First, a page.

Port launched in 2011, offering its readers a forward-looking alternative to traditional – and very 20th century – men’s magazines by focusing in-depth on design, food, literary thought-pieces and interviews with men of style and distinction who have something interesting to say, not necessarily something to merely plug. It’s been a while since their last issue, so we start the week off with a welcome update from editor and co-founder Dan Crowe, who explains what Port have planned for this year as well as introducing some other projects in the pipeline.
The National Art Library is the Victoria and Albert Museum’s public reference library, and also serves as the V&A’s curatorial department for the art, craft and design of the book. During a recent visit I was excited to discover the collection includes an ever-growing number of magazines. We start this week At Work With Marc Ward, the man responsible for that collection of comics, journals and magazines.
The first issue of Table Talk appeared last summer, a Kickstarter-funded experiment by New York student Benjamin Moe. The ambition behind it was compelling, just the type of thing an upstart new literary mag should be attempting. Stories are based around a theme linking otherwise unconnected material, and contributors come from beyond the literary world. Moe imagines them sharing conversation over dinner – hence the name. We look ahead at his week as issue II goes to print.
Martin Skelton has spent most of his career working in education, first as a teacher and then as a founding partner in what grew to become an international education consultancy business. While traveling he was impressed by the magazines and magazine shops he discovered, and late last year he left the consultancy to open a magazine shop in Brighton. We join him as his shop ends its second month in business.
Cristina Merino is editor-and-chief of The Plant, a journal dedicated to a fresh look at the horticultural. Founded in 2011 with art-directors Isabel Merino and Carol Montpart, the biannual journal features the work of photographers, illustrators and designers who share their love of plants. We start the week at Christina’s desk as she contemplates issue eight of the magazine and eagerly anticipates the arrival of spring.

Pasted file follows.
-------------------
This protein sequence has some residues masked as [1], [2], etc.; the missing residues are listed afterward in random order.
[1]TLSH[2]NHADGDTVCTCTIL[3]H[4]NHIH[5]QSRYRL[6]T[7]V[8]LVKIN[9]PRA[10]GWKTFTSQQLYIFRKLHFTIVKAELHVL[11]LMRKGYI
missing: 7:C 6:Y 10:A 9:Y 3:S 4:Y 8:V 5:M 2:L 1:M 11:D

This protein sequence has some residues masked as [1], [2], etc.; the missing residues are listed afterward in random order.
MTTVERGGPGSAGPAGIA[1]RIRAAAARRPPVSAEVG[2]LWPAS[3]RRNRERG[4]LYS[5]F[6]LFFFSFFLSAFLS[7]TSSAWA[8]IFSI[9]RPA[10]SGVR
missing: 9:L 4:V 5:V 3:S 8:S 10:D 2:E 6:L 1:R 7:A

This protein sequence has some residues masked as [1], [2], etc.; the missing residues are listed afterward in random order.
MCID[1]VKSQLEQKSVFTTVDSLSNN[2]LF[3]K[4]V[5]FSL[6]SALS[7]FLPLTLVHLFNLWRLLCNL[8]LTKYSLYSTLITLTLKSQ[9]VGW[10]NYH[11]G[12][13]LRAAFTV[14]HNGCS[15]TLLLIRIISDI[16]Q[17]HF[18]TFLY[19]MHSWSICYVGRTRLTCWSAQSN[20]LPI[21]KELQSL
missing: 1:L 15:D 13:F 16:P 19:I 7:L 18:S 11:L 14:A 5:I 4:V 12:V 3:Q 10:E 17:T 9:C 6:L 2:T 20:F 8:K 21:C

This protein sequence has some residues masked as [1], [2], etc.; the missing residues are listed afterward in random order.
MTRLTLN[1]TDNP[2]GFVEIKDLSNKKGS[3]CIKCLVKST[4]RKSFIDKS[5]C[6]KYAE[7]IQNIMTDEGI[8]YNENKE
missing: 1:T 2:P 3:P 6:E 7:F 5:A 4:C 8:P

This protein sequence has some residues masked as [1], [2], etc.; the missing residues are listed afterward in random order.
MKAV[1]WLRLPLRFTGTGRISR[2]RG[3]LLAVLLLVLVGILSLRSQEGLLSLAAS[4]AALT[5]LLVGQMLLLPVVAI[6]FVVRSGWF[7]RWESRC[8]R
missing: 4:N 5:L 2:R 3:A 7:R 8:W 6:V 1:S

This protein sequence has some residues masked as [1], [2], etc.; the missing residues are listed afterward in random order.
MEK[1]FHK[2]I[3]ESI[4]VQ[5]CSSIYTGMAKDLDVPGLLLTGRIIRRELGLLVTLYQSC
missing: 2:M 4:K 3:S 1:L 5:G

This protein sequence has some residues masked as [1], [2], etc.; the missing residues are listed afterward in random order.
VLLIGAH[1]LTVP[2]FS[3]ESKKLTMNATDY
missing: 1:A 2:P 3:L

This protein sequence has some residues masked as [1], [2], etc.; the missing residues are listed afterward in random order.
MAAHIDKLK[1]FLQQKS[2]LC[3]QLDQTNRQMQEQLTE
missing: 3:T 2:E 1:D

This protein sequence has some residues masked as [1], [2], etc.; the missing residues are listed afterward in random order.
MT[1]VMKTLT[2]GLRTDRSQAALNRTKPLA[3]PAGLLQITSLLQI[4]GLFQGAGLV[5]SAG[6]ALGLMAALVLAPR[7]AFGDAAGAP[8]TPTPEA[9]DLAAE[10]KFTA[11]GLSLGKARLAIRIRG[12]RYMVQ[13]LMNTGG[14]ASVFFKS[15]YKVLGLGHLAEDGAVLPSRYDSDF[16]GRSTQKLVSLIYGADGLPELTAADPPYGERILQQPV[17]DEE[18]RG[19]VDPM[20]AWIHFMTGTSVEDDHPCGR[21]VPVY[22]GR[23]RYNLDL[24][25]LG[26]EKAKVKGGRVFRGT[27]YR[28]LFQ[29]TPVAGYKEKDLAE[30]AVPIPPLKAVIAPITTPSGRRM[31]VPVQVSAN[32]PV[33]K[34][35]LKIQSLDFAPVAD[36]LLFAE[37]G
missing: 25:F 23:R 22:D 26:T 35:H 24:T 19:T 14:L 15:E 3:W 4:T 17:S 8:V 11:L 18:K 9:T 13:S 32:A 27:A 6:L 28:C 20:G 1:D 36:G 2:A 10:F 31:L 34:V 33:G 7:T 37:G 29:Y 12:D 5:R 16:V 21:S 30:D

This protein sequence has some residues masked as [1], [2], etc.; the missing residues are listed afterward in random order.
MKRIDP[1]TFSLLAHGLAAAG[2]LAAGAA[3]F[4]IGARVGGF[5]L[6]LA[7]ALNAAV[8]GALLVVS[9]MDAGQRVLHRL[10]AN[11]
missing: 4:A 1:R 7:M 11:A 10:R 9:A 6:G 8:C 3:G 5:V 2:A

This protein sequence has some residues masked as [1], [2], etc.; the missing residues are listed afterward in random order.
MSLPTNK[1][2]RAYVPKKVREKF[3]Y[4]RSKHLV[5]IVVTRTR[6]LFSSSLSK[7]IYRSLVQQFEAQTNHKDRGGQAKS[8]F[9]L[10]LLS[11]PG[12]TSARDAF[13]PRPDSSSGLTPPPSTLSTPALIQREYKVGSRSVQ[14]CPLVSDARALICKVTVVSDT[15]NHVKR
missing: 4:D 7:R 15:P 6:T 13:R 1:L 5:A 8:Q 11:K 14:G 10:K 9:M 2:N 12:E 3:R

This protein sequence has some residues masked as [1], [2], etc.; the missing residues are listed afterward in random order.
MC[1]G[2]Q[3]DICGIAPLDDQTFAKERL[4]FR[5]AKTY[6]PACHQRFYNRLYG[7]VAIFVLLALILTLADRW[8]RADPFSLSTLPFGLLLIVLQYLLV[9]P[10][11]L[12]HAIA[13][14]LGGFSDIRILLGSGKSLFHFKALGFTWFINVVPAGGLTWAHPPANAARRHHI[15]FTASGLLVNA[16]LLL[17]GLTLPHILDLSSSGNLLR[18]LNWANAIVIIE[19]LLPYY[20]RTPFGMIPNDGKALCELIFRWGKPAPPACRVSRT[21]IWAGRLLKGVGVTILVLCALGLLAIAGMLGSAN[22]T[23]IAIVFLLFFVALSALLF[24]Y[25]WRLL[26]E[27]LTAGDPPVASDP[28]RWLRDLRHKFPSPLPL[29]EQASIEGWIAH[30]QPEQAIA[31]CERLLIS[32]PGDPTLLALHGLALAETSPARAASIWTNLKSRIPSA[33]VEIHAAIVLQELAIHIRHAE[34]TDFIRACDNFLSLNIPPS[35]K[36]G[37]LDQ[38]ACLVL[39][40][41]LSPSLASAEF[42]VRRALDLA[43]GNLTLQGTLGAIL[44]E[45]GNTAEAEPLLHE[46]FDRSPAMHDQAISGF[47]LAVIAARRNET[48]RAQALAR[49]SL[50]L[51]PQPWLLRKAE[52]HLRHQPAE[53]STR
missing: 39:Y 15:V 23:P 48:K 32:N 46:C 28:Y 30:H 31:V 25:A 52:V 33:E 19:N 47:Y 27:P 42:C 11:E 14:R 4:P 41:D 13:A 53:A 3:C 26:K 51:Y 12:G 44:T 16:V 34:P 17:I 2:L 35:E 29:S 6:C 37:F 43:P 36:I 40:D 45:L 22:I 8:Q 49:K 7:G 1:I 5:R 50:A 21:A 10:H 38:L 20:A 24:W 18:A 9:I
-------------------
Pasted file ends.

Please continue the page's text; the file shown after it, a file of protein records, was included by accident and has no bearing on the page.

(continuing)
The weekly newspaper magazine has returned to prominence in recent years as publishers focus on weekend sales to support their daily operations. In Germany, ZEIT Magazin leads the pack creatively with its double-page front covers developed by editor-in-chief Christoph Amend and creative director Mirko Borsch. Christoph is also publisher of ZEIT’s art titles Weltkunst and Kunst und Auktionen, and has written several books. We join him as he plans next week’s magazine while awaiting delivery of this week’s edition.
Work has taken Karim Meggaro around the world – he has contributed to publishing projects in Argentina, Mexico, Russia and India and conceived his digital travel magazine Unmapped in a pub in Copenhagen. He now runs it from Madrid, where we join him following the recent publication of the first print edition of Unmapped.
Australian magazine Future Perfect was launched last year to satisfy the founders’ belief there was an uaidence for serious, longform writing in print. The second issue has just been published, featuring stories ranging from an overview of ISIS to a history of Beats headphones via excerpts from articles that first appeared in, among others, the New York Times, The New Yorker, The Monthly and Slate. It’s an eclectic magazine, one of a number of new launches focusing on serious subjects. We look at the week ahead with Nick Watts, founding editor and creative director.
The bad news? Yes, you’re back in the office, starting a new year of work. The good news? You can share the pain with us. Over the holidays we posted a series of audio reviews of 2014 magazines by various friends of magCulture and as the most frequently mentioned magazine was the New York Times Magazine, we start 2015 looking ahead at the week with its design director Gail Bichler.
Gail moved to New York from Chicago in 2004, freelancing for various studios and magazine before joining the New York Times Magazine as art director. She was appointed design director in late 2014 just as the New York Times company committed to invest in a major relaunch of the weekly magazine, and she has just added British designer Matt Willey to her design team. Read the rest of this entry
As Christmas arrives, households across the UK are planning their TV viewing using the seasonal double issue of Radio Times. First published in 1923 as the BBC’s exclusive guide to its radio and later TV services, the Radio Times remains one of the UK’s biggest-sellers and the double issue routinely sells more than any other single issue of a magazine in the UK.
We look ahead at Christmas week with deputy editor Shem Law. Responsible for the design of the magazine since 2001, Shem has previously worked on Q, The Observer, and The Daily Mail in London, and Allure and Seventeen in New York.